The world economy’s problem in 2018 has been uneven momentum (see article). In America President Donald Trump’s tax cuts have helped lift annualised quarterly growth above 4%. Unemployment is at its lowest since 1969. Yet the IMF thinks growth will slow this year in every other big advanced economy. And emerging markets are in trouble.
This divergence between America and the rest means divergent monetary policies, too. The Federal Reserve has raised interest rates eight times since December 2015. The European Central Bank (ECB) is still a long way from its first increase. In Japan rates are negative. China, the principal target of Mr Trump’s trade war, relaxed monetary policy this week in response to a weakening economy. When interest rates rise in America but nowhere else, the dollar strengthens. That makes it harder for emerging markets to repay their dollar debts. A rising greenback has already helped propel Argentina and Turkey into trouble; this week Pakistan asked the IMF for a bail-out (see article)…
The good news is that banking systems are more resilient than a decade ago, when the crisis struck. The chance of a downturn as severe as the one that struck then is low…
Yet this is where the bad news comes in. As our special report this week sets out, the rich world in particular is ill-prepared to deal with even a mild recession. That is partly because the policy arsenal is still depleted from fighting the last downturn. In the past half-century, the Fed has typically cut interest rates by five or so percentage points in a downturn. Today it has less than half that room before it reaches zero; the euro zone and Japan have no room at all.
They were once models of financial strength—corporate giants like AT&T Inc., Bayer AG and British American Tobacco Plc.
Then came a decade of weak sales growth and rock-bottom interest rates, a dangerous cocktail that left many companies feeling like they had just one easy way to grow: by borrowing heaps of cash to buy competitors. The resulting acquisition binge left an unprecedented number of major corporations just a rung or two from junk credit ratings, bringing them closer to a designation that historically has made it much more expensive to fund daily business and harder to navigate economic downturns.
In fact, a lot of these companies might be rated junk already if not for leniency from credit raters. To avoid tipping over the edge now, they will have to deliver on lofty promises to cut costs and pay down borrowings quickly, before the easy money ends.
Bloomberg News delved into 50 of the biggest corporate acquisitions over the last five years, and found:
- By one key measure, more than half of the acquiring companies pushed their leverage to levels typical of junk-rated peers. But those companies, which have almost $1 trillion of debt, have been allowed to maintain investment-grade ratings by Moody’s Investors Service and S&P Global Ratings.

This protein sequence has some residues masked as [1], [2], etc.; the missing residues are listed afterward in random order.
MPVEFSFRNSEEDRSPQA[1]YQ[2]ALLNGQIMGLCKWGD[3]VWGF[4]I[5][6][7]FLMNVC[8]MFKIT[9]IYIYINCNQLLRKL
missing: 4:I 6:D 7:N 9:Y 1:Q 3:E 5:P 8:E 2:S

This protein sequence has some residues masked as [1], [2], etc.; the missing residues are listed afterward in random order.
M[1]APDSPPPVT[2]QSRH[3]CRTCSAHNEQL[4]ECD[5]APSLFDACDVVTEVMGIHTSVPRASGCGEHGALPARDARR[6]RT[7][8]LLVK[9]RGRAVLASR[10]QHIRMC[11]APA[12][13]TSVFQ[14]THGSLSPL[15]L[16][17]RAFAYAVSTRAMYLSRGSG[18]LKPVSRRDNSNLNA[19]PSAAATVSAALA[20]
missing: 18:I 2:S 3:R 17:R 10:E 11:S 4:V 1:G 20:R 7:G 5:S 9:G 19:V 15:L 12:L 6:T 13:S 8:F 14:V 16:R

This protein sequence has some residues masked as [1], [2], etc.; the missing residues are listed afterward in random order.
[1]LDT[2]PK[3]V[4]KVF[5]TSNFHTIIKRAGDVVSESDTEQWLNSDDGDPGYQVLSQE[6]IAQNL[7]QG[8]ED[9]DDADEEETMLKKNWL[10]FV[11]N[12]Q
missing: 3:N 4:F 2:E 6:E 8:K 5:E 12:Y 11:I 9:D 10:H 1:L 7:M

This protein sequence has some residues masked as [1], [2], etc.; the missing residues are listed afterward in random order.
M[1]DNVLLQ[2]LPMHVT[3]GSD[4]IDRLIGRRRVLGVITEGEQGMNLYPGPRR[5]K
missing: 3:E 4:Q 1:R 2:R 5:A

- The vast majority of the 50 deals—valued at $1.9 trillion collectively—were financed with debt.
- This M&A-fueled leveraging of corporate balance sheets contributed to a surge in debt rated in the bottom investment-grade tier and now represents almost half of the outstanding market, Bloomberg Barclays index data show.
(Note: This article has been changed. The original text I would highlight follows.)
Row after row of beachfront homes were so obliterated by Michael’s surging seas and howling winds that only slabs of concrete in the sand remain, a testament that this was ground zero when the epic Category 4 hurricane slammed ashore at midweek. The destruction in this and other communities dotting the white-sand beaches is being called catastrophic — and it will need billions of dollars to rebuild.
“All of my furniture was floating,” said Marquardt, 67. ”’A river just started coming down the road. It was awful, and now there’s just nothing left.”
At least six deaths were blamed on Michael, the most powerful hurricane to hit the continental U.S. in over 50 years
The macro view I am looking to show here is one where, in many ways, we are in an environment where authoritarianism is being touted and basic democratic values are being suppressed. This is true whether you talk about fake news, voter purges, or assassinations of journalists. The authoritarian right is most ascendant here.
I don’t want to fall prey to the recency effect. But I can’t honestly say I have seen a time like this in the last half-century in the West where democracy was under threat.
Not every article in this section is definable under that leitmotif. But most are.
HEADS UP! Breaking now: #Indiana has purged 469,000 voters from their rolls, with tens of thousands purged illegally in violaton of a federal court order, according to brilliant work by @Greg_Palast. Voter rights are UNDER ACTIVE ASSAULT. 26 more states have also been purged.
— Alex Mohajer (@AlexMohajer) October 10, 2018
My view: note this post which shows a backlash against Trump in the Midwest, where so-called ‘Obama-Trump’ working class voters are moving back to the Dems.
Democrats are poised to win every Senate and governor’s race throughout the Midwest this November, and they are expected to pick up House seats in the region too.
But in their bid to win control of Midwestern state Legislatures — bodies that will have the power to gerrymander congressional, State Senate and state house districts after the 2020 census — they face a tough-to-crack Republican firewall…
According to both Democratic and Republican operatives, Republican difficulties in the region stem in part from the trend among many Obama 2012-to-Trump-2016 voters to switch back to the Democrats.
Nick Gourevitch, whose Democratic firm, Global Strategy Group, is polling in the Midwest, wrote in an email: “In general, we are seeing Obama-Trump districts returning to the fold as competitive seats.”
In 2016, before the presidential election, state-backed Russian operatives exploited Facebook and Twitter to sway voters in the United States with divisive messages. Now, weeks before the midterm elections on Nov. 6, such influence campaigns are increasingly a domestic phenomenon fomented by Americans on the left and the right.